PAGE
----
State officials have taken the blame for a mistake that has left thousands of Minnesotans awaiting health coverage. The "St. Paul Pioneer Press" reports that at least 16-thousand low-income Minnesotans never received letters from the state notifying them that they needed to provide additional information on their applications through the state's new health insurance exchange, part of the Affordable Care Act. Minnesota Department of Human Services deputy commissioner for policy and operations Chuck Johnson says that the problem was caused by "human error" and that they are trying to fix it as quickly as possible.
The Taste of Minnesota kicks off today (Thurs) at the Carver County Fairgrounds in Waconia. The location had to be changed after the Taste's original spot--Harriet Island in St. Paul, succumbed to flooding from the Mississippi River. Taste of Minnesota organizers say the change of venue will not have much of an impact on food or entertainment that was planned for the St. Paul site. Only three food vendors pulled out due to the location change. This year marks the festival's return after a three-year hiatus. Admission is free until 3 pm each day and $10 after that -- with half of admission going toward food and beverage tickets. Kids 12 and under are free with an adult. The Taste of Minnesota runs through Sunday.
MN-DOT urges drivers to be careful in work zones as you're traveling to your 4th of July destination. Spokesman Kevin Gutknecht (GOOT'-neckt) says all work will halt from sometime this afternoon (Thurs) through Monday morning, but work zones are still there. Gutknecht says there are lane shifts and could be barriers and rough roads -- all of which add up to potential problems. He suggests people take their time when they're in work zones and watch their speed, because the important thing is to get to your destination and enjoy the holiday. To plan your trip to avoid workzones, go to 511-mn-dot-org (511mn.org)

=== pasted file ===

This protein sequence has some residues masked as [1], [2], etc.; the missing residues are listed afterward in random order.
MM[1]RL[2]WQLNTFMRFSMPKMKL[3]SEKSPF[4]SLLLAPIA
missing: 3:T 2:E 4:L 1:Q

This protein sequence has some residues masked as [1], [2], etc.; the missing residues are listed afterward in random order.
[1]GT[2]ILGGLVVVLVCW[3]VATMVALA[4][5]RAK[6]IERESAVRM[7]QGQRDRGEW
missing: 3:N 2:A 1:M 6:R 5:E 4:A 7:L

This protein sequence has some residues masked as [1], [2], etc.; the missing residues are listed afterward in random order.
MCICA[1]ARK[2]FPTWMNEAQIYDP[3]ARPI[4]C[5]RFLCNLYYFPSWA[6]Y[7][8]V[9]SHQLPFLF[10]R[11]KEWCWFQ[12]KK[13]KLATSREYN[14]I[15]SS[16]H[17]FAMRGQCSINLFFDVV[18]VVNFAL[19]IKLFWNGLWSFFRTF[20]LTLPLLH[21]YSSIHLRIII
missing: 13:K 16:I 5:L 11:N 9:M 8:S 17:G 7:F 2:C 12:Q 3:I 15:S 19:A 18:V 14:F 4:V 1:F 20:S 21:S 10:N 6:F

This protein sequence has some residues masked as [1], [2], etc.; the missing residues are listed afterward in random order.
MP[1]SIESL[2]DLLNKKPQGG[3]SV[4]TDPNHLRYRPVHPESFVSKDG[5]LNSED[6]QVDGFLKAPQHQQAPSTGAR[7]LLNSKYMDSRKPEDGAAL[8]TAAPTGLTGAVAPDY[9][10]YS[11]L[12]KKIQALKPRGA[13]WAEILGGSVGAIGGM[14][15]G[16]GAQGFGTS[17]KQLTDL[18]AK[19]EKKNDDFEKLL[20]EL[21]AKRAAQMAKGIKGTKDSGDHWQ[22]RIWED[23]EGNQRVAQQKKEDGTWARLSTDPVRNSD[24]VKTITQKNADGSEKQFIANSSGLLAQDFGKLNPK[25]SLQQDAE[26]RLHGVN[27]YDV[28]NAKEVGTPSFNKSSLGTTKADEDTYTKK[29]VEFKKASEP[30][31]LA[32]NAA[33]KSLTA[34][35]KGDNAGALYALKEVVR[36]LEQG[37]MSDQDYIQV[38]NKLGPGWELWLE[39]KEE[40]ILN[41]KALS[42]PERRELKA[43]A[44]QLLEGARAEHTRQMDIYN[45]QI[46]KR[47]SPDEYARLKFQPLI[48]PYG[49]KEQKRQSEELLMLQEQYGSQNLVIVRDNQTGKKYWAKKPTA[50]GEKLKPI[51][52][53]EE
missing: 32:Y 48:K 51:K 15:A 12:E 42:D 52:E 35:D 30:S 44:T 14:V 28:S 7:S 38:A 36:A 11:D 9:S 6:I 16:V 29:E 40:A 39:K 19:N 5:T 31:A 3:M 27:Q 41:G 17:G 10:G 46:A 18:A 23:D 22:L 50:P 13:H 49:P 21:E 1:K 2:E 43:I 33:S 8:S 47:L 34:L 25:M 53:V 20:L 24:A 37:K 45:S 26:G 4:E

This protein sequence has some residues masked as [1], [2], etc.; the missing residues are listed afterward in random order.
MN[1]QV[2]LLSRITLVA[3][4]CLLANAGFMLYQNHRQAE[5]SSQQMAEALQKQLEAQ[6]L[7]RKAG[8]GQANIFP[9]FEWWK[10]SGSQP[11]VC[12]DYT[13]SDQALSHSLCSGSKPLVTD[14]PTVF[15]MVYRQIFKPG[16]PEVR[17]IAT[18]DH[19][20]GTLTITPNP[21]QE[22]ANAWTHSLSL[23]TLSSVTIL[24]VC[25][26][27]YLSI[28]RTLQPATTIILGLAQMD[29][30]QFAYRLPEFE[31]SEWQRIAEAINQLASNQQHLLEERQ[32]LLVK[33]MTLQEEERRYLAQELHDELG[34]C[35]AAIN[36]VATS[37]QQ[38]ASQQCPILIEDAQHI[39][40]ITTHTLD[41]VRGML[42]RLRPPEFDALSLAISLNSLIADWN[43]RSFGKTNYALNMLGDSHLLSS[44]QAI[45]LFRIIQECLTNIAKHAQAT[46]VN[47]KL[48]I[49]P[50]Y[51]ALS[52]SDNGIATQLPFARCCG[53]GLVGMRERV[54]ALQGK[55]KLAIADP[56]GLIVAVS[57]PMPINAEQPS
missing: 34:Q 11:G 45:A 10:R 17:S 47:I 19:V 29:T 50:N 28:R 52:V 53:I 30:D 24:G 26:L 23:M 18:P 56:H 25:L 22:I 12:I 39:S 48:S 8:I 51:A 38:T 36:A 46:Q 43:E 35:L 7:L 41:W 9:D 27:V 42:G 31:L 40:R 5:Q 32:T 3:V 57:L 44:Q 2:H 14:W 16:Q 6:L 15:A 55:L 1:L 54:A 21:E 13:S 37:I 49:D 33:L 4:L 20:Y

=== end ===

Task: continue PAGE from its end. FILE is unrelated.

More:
The Rock County man accused of killing a woman bicycling with her two children in a trailer behind the bike is a member of the Army National Guard who served a tour in Afghanistan four years ago. The criminal complaint shows that Andrea Boeve of Steen was riding her bike on Highway 270 when 25-year-old Christopher Weber stuck her with his pickup. Weber apparently told police he was accessing online banking on his cell phone and didn't see Boeve -- and didn't know what he had hit until he felt a thump and looked in his rear-view mirror. Boeve was pronounced dead at the scene. The two children, ages 4 and 1, received non-life threatening injuries. Bail has been set at $20,000 with conditions that include staying on contact with the court, limiting travel to the states of Minnesota, his home state of South Dakota or Iowa unless approved by the court, and he can't drive commercial vehicles or use a cell phone while driving.
A new law that just took effect in Minnesota is aimed at protecting the well-being of dogs and cats raised by commercial breeders. The regulations apply to operations with ten or more adult breeding animals that produce at least five litters per year. Dr. Paul Anderson with the Minnesota Board of Animal Health says the real purpose of this law is to set up a program for licensing and inspection, so the Board of Animal Health can verify that dog or cat breeders meet certain standards of care. Anderson says optional licensing and inspections began July 1st but will be mandated one year from now. He adds that most breeders in the state do a very good job taking care of their animals.
Minnesota officials this week added 150 million dollars to the state's "rainy day" budget reserve, bringing it to the highest level ever at 811 million dollars. But state Management and Budget Commissioner Jim Schowalter says Minnesota's budget reserve is still less than what the standard would be for a "Triple-A" state. He says rating agencies would suggest Minnesota have significantly more money in reserves, and other states have done that. But Schowalter says the 150-million-dollar increase is a "great first step," plus the legislature and governor put a mechanism in place to increase the budget reserve in the future.